Why are these people always protesting? The fuck’s going on today?

Can’t keep track of on-campus demonstrations? Here’s a quick summary of what the MSA and the Monash Education Action Group (EAG) have been up to.

Earlier this year the Monash Education Action Group was created to get students from various political affiliations all working towards a common goal: fighting the Gillard government’s recently announced $2.8 billion cuts to tertiary education, and standing side by side with staff and the NTEU during their struggle for better wages and conditions.

So, I hear you ask, “Why campaign on Campus when the issue is clearly with Canberra?” Well, part of the EAG’s philosophy has been to keep a presence alive at a campus level, and we’ve done this through a series of peaceful, but controversial protest actions over the last month. Our rationale behind this is that on-campus activities keep the message alive by pushing students to engage with and take notice of an issue that will directly affect them; their education.

Too often, organizations start with a noble cause and plenty of ambition but die a quick and lonesome death because of a lack of activity. Instead, by remaining active with weekly events we hope to maintain a healthy pulse and constant opportunities to bring new student activists into the EAG fold.

Furthermore, these protests put the Monash Vice Chancellor and others from the senior administration on notice, demonstrating to them that they won’t be able to use these federal cuts as an excuse to sell students and staff down the river without a fight

Don’t get us wrong though, it’s not all about on-campus activities. This ongoing campaign will require cooperation with universities all across the state and nation, and coordination with bodies like the NUS and the newly created Class Action to use our collective voices and numbers to force this issue into the mainstream.Sofartheparliamenthasletusdown.Thisneedstobealong-term, mass struggle; only then will we have any hope of winning back what we’ve lost. Dare to struggle, dare to win!

So here’s a quick run down of events over the last few weeks.

The campaign started with an MSA speak out and BBQ days after Gillard’s cuts were announced. But the EAG’s first real action took place on the 30th April when we held another speak out and then ramped things up a notch. Arming ourselves with banners and megaphones, around 100 of us marched through both levels of the Campus Centre during lunchtime chanting and rattling fruit tins. We addressed our fellow students chowing down at Meeting Point and then headed for the Administration Building where we finished up the afternoon.

The EAG also was thrilled by the hard work of all the students (from both inside and outside of the EAG) who played a part in putting together the first Student General Meeting (SGM) in eight years, held the following day. We were heartened to see over 350 students out engaging in MSA governance and condemning the cuts. We really hope to see another SGM held early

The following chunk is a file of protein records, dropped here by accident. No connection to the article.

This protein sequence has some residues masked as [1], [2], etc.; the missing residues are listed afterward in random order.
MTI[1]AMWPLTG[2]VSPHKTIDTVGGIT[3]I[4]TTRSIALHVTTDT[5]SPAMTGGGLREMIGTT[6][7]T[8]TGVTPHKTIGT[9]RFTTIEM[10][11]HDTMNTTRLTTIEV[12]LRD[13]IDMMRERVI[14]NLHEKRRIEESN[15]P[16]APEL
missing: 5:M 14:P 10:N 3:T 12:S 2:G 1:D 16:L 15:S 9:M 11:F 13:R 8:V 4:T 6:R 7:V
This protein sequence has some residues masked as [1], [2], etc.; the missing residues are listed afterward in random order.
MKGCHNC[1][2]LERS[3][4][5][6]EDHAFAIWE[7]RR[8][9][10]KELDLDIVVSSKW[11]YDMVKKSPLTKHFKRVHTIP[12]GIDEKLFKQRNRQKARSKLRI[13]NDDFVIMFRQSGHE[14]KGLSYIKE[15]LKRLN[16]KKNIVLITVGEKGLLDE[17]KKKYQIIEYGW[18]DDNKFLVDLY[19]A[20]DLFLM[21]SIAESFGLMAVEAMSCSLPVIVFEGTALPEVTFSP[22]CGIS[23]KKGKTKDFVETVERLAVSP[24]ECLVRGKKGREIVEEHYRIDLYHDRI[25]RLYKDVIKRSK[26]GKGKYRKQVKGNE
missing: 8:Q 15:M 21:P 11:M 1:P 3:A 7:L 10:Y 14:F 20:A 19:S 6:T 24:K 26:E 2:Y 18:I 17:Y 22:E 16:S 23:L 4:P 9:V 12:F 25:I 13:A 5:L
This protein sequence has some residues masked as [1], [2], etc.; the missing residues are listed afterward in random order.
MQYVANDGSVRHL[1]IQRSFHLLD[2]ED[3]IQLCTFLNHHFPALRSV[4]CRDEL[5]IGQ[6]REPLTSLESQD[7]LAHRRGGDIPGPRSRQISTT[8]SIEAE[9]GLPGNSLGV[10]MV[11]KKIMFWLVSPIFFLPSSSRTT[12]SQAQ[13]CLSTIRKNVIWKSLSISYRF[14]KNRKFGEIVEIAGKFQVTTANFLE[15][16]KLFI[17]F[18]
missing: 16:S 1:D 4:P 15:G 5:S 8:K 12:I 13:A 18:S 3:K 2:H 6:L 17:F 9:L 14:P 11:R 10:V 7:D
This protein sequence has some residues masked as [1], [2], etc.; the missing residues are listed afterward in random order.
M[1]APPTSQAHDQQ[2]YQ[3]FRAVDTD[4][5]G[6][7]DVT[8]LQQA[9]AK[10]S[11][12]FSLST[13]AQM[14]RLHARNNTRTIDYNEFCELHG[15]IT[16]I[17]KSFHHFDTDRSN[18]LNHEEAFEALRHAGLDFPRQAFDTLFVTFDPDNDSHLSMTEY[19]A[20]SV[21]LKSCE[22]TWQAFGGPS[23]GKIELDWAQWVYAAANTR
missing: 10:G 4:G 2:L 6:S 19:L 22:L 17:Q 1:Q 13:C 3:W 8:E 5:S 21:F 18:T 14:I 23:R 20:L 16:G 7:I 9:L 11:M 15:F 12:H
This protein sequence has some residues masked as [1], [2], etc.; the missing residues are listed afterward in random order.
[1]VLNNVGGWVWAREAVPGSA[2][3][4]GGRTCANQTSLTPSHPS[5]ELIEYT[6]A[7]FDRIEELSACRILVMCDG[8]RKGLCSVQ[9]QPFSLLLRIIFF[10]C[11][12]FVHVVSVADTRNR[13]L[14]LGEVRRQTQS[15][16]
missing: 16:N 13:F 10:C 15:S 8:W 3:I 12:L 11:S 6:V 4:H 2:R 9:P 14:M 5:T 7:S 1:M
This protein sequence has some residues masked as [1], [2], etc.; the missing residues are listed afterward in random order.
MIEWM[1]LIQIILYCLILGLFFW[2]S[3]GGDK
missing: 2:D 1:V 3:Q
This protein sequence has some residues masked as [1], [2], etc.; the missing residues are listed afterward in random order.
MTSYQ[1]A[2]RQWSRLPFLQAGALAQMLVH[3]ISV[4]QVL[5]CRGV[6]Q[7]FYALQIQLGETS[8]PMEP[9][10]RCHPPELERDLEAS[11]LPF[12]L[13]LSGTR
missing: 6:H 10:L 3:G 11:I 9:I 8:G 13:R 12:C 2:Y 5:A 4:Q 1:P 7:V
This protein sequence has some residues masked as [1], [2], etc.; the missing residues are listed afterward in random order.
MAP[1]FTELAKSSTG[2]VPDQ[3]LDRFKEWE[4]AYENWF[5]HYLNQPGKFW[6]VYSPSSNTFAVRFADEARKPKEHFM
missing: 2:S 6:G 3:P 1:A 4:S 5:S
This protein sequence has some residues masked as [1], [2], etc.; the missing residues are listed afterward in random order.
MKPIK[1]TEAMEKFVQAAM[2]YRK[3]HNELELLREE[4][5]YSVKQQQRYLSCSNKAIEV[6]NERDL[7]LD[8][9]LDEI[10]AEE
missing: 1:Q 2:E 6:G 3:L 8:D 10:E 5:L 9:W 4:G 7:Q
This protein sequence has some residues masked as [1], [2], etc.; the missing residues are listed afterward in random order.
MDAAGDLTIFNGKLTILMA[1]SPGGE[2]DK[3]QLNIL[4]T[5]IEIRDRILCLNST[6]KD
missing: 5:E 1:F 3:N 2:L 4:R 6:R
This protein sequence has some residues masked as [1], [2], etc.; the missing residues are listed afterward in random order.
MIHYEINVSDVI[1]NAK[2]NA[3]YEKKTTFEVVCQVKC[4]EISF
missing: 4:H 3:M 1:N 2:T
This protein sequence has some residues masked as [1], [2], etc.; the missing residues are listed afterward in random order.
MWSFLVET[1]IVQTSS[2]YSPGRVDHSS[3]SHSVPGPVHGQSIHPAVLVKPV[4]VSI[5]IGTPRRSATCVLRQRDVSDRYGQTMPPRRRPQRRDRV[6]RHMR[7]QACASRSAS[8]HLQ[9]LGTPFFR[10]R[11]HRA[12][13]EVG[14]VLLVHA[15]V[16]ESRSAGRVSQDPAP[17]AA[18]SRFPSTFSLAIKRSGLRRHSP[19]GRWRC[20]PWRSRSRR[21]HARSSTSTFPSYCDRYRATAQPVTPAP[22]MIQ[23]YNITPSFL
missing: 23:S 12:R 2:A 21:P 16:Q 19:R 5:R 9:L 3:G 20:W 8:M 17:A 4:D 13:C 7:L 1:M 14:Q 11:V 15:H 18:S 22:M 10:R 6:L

next semester; the last one was good but could be better next time with more students engaged, voicing their opinions and taking part in the decision making by voting on official motions to be carried out by the MSA.

The following week the EAG ramped things up another notch. Gathering on the Menzies Lawn, we again heard from speakers then headed toward
the Matheson Library. It was a bold move, but we are proud of it. It’s true the responses to this move were mixed; many felt it was deeply inappropriate to disrupt students in a learning space like the Library. Some were so enraged that they likened it to setting off a firearm in a church. However, to them we’d point out that long term cuts to the funding of their university will be much more disruptive than 15 minutes of study time lost in the library. If the disruption got people talking then we think it served its purpose exactly as intended.

We finished this action once again at the Administration Building. However, this time we added a little bit of theatrical flare, and in a move echoing that of Martin Luther we presented a list of demands to the Administration and sticky taped pages and pages of student petitions to the doors and windows of the building.

All of these events served to promote the Student Strike and central rally the NUS had called for May the 14th. I think our efforts paid off. On Tuesday the 14th we spent the morning leafleting and chalking and managed to gather over 120 students into pre-booked buses to form a Monash Contingent and another 50 or so Monash students joined us on our arrival. It was a gloomy and wet day, but the atmosphere was electric. The feeling of marching side by side with over 2000 students, staff and even high school students for a common cause was heart warming and genuinely elating.

If you would like to get involved with the campaign, the EAG will be holding a video and information session on Wednesday May 22nd, at 1pm in H6. Here we will discuss student activism throughout history and how we can build a strong student movement.

The next major NUS event will be held to welcome the Prime Minister to Melbourne. A speak out and rally has been called for at 4pm on May 30th at the State Library of Victoria.

For more information on upcoming actions, join the Monash Education Action Group on Facebook.


Tags : Students Against University Funding Cuts
Thomas Whiteside

The author Thomas Whiteside

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